Trauma Sets Female Veterans Adrift Back Home
By PATRICIA LEIGH BROWN
Published: February 27, 2013
This is the second in a two-part series.
Part I [is]: Attacked at 19 by an Air Force Trainer, and Speaking Out
LOS ANGELES — In the caverns of her memory, Tiffany Jackson recalls the job she held, fleetingly, after leaving the military, when she still wore stylish flats and blouses with butterfly collars and worked in a high-rise with a million-dollar view.
Two years later, she had descended into anger and alcohol and left her job. She started hanging out with people who were using cocaine and became an addict herself, huddling against the wind on Skid Row here.
“You feel helpless to stop it,” she said of the cascade of events in which she went from having her own apartment to sleeping in seedy hotels and then, for a year, in the streets, where she joined the growing ranks of homeless female veterans.
Even as the Pentagon lifts the ban on women in combat roles, returning servicewomen are facing a battlefield of a different kind: they are now the fastest growing segment of the homeless population, an often-invisible group bouncing between sofa and air mattress, overnighting in public storage lockers, living in cars and learning to park inconspicuously on the outskirts of shopping centers to avoid the violence of the streets.
While male returnees become homeless largely because of substance abuse and mental illness, experts say that female veterans face those problems and more, including the search for family housing and an even harder time finding well-paying jobs. But a common pathway to homelessness for women, researchers and psychologists said, is military sexual trauma, or M.S.T., from assaults or harassment during their service, which can lead to post-traumatic stress disorder.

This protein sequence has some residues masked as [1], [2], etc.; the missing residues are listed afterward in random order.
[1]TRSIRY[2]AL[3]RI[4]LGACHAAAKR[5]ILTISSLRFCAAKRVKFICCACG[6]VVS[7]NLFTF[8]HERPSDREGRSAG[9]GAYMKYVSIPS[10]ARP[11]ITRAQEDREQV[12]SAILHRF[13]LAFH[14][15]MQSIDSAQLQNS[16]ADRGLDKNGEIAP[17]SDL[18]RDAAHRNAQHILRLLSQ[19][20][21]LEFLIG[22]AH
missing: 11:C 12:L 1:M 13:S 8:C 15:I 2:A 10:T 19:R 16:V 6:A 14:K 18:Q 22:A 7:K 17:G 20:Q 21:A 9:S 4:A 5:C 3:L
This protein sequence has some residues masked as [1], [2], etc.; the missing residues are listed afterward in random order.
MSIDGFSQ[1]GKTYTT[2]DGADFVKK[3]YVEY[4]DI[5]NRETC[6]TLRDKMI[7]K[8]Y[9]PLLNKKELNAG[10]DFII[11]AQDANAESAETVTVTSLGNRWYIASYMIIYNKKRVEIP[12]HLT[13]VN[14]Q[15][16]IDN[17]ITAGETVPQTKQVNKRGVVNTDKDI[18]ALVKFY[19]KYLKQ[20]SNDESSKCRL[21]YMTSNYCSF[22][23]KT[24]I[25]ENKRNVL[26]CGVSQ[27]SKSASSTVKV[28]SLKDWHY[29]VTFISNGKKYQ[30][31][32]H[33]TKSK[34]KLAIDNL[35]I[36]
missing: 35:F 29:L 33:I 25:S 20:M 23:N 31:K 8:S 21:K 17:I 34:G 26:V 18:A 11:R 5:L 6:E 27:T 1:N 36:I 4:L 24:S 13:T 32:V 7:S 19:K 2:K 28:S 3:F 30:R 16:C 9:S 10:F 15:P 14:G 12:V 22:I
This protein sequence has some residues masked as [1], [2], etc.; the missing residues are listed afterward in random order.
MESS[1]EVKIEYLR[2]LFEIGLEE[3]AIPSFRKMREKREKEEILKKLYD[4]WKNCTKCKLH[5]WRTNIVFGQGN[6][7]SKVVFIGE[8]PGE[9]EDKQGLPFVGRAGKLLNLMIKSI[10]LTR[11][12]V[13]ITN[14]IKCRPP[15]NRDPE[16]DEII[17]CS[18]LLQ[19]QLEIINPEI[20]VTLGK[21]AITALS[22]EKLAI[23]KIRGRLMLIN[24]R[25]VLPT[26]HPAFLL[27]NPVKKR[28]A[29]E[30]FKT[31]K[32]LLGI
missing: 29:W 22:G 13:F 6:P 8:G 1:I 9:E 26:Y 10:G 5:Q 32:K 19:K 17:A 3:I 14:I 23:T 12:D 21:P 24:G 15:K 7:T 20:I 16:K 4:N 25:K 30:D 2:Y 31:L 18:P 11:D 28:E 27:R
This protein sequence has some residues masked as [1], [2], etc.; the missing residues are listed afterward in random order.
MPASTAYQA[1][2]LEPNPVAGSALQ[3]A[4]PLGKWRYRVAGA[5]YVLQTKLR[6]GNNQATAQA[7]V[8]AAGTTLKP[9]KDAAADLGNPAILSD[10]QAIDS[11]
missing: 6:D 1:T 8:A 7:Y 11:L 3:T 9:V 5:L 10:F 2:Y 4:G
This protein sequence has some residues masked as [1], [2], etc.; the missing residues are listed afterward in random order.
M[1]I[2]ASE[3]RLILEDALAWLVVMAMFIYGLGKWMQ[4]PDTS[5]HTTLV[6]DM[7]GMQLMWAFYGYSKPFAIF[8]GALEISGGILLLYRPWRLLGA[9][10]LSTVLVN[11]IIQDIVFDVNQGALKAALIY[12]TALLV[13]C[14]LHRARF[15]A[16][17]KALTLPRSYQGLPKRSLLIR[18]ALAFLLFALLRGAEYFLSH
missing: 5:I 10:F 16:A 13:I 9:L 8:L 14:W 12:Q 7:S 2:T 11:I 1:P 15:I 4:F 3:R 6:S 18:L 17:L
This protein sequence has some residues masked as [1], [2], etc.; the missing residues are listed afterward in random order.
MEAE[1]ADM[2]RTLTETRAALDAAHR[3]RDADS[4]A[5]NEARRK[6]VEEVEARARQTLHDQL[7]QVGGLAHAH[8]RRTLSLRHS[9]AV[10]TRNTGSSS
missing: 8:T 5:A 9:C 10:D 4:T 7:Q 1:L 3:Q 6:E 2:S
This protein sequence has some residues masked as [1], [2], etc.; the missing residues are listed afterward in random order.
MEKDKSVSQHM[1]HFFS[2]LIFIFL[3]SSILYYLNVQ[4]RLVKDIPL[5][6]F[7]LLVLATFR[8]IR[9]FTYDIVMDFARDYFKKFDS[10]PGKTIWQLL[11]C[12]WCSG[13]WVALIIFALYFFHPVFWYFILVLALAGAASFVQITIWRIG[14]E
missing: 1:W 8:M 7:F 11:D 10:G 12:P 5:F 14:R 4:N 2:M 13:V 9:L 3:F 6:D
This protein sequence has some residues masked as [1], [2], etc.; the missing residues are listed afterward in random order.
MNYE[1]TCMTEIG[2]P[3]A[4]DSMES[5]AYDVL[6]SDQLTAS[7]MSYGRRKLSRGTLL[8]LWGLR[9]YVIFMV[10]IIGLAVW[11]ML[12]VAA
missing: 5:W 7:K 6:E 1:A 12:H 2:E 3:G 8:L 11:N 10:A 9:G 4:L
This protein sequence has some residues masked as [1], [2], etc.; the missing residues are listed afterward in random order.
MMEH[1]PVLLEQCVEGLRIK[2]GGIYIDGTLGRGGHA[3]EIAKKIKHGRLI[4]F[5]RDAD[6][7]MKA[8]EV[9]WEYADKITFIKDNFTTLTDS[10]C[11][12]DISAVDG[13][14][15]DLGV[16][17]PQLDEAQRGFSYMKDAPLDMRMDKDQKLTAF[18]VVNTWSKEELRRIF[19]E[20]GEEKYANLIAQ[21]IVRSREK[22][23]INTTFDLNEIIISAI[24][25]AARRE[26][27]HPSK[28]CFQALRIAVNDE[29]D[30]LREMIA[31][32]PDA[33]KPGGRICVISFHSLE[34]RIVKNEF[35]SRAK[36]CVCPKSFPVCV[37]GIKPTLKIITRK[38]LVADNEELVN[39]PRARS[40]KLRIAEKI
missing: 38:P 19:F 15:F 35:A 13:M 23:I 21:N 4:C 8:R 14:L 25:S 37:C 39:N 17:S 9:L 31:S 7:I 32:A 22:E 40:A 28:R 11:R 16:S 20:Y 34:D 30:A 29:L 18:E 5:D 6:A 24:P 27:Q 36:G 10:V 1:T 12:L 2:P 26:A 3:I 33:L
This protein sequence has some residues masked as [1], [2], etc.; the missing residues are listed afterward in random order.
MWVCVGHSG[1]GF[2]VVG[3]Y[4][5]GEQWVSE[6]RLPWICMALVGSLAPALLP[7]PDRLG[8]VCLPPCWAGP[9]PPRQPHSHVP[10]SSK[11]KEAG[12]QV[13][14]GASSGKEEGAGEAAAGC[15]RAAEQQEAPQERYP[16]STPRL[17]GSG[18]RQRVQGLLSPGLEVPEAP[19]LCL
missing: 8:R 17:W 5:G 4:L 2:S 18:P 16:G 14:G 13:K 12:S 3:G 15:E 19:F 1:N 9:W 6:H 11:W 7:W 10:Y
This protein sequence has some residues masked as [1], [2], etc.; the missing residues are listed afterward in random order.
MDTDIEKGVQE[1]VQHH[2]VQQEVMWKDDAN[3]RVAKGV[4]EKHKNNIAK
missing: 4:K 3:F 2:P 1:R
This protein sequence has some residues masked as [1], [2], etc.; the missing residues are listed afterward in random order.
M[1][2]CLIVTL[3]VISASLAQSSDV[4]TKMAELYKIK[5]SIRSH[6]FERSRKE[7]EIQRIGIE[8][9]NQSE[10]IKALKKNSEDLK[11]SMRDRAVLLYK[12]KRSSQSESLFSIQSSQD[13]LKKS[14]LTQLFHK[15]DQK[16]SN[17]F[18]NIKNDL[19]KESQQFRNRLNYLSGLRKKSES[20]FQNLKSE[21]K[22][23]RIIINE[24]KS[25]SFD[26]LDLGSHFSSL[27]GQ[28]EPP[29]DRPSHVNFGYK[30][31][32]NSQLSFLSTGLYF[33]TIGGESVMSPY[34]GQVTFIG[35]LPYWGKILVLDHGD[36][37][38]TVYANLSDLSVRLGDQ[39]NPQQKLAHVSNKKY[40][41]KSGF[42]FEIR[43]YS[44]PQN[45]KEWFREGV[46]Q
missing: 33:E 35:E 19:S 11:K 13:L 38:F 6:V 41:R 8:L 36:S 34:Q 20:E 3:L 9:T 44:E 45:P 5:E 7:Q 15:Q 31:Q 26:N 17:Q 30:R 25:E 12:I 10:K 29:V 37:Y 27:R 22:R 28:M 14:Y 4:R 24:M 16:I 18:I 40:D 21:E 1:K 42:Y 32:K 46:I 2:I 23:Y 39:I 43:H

Sexual trauma set Ms. Jackson on her path. At first she thought she could put “the incident” behind her: that cool August evening outside Suwon Air Base in South Korea when, she said, a serviceman grabbed her by the throat in the ladies’ room of a bar and savagely raped her on the urine-soaked floor. But during the seven years she drifted in and out of homelessness, she found she could not forget.
Of 141,000 veterans nationwide who spent at least one night in a shelter in 2011, nearly 10 percent were women, according to the latest figures available from the Department of Housing and Urban Development, up from 7.5 percent in 2009. In part it is a reflection of the changing nature of the American military, where women now constitute 14 percent of active-duty forces and 18 percent of the Army National Guard and the Reserves.
But female veterans also face a complex “web of vulnerability,” said Dr. Donna L. Washington, a professor of medicine at U.C.L.A. and a physician at the West Los Angeles Veterans Affairs medical center, who has studied the ways the women become homeless, including poverty and military sexual trauma.